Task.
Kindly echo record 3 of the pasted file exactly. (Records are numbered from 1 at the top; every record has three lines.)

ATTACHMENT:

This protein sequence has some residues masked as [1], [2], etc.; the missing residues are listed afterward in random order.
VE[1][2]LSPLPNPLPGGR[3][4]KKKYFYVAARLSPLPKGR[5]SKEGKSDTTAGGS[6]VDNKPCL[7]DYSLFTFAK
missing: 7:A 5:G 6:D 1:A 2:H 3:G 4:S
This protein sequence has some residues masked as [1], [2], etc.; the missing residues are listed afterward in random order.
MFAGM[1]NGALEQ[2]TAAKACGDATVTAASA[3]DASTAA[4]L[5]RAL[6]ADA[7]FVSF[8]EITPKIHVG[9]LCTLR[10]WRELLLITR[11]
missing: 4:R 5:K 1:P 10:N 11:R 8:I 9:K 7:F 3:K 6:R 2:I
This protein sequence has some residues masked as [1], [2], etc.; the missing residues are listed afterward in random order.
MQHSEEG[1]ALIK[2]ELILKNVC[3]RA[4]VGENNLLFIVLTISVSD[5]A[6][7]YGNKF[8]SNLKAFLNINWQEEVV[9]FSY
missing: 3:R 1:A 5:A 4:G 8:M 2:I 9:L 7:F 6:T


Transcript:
This protein sequence has some residues masked as [1], [2], etc.; the missing residues are listed afterward in random order.
MQHSEEG[1]ALIK[2]ELILKNVC[3]RA[4]VGENNLLFIVLTISVSD[5]A[6][7]YGNKF[8]SNLKAFLNINWQEEVV[9]FSY
missing: 3:R 1:A 5:A 4:G 8:M 2:I 9:L 7:F 6:T